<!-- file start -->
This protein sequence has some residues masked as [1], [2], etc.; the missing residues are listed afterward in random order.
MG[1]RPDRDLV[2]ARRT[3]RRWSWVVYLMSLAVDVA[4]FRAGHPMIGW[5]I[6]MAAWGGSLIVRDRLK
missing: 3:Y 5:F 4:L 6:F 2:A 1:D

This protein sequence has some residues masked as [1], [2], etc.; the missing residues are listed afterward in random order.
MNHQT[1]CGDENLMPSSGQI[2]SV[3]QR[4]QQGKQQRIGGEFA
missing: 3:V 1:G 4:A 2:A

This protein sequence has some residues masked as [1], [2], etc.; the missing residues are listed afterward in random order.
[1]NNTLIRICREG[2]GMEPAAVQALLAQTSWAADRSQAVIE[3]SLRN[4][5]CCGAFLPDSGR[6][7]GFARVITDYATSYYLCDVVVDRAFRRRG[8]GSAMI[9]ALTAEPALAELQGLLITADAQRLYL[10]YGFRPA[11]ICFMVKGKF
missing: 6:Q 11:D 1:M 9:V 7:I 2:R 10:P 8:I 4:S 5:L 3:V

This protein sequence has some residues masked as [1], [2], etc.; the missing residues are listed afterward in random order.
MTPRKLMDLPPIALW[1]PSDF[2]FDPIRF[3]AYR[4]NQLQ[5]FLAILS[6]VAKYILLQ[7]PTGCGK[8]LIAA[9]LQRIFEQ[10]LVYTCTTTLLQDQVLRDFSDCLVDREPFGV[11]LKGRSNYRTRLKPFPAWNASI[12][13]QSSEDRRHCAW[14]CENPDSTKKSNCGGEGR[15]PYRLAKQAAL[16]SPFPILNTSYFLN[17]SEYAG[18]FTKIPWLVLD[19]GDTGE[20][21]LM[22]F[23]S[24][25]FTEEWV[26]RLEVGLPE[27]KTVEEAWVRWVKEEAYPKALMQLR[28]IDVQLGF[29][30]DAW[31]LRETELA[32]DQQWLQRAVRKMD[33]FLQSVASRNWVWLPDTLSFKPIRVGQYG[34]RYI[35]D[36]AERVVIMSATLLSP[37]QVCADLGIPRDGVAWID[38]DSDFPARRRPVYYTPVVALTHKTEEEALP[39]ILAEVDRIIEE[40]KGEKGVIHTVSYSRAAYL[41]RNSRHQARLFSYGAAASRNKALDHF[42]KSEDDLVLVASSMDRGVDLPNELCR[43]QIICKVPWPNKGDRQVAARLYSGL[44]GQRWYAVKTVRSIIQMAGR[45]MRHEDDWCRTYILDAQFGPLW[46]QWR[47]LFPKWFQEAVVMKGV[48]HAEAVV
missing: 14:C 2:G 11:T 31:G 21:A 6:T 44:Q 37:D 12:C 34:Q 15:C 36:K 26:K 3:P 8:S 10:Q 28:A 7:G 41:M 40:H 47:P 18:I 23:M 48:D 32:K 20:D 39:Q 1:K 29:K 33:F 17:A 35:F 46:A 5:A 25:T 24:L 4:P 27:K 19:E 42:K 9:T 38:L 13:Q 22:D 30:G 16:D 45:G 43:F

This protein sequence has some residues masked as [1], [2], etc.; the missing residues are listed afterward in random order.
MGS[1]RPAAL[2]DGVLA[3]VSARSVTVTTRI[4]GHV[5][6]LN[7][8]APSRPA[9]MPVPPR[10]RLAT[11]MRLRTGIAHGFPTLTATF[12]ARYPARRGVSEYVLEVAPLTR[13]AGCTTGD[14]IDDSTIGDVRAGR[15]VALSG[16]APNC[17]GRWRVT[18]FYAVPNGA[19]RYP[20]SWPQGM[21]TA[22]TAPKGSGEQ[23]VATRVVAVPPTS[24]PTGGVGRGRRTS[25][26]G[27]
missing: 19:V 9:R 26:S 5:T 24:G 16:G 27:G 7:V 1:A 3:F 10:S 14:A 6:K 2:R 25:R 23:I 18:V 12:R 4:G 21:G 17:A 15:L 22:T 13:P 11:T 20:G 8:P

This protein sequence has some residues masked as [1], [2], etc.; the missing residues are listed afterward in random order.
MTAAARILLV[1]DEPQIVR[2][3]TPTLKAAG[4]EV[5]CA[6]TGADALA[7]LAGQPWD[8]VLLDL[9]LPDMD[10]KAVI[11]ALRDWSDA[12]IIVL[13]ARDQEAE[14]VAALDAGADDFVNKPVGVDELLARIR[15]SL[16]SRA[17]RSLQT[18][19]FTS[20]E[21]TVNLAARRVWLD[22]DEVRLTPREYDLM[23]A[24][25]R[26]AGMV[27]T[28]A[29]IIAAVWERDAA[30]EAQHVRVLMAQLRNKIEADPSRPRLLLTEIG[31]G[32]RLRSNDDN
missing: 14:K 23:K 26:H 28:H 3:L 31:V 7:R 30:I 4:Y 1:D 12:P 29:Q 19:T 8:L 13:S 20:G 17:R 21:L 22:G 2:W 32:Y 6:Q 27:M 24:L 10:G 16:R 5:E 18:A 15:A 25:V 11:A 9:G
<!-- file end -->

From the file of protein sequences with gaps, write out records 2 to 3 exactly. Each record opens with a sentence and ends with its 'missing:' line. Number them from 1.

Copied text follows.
This protein sequence has some residues masked as [1], [2], etc.; the missing residues are listed afterward in random order.
MNHQT[1]CGDENLMPSSGQI[2]SV[3]QR[4]QQGKQQRIGGEFA
missing: 3:V 1:G 4:A 2:A

This protein sequence has some residues masked as [1], [2], etc.; the missing residues are listed afterward in random order.
[1]NNTLIRICREG[2]GMEPAAVQALLAQTSWAADRSQAVIE[3]SLRN[4][5]CCGAFLPDSGR[6][7]GFARVITDYATSYYLCDVVVDRAFRRRG[8]GSAMI[9]ALTAEPALAELQGLLITADAQRLYL[10]YGFRPA[11]ICFMVKGKF
missing: 6:Q 11:D 1:M 9:V 7:I 2:R 10:P 8:I 4:S 5:L 3:V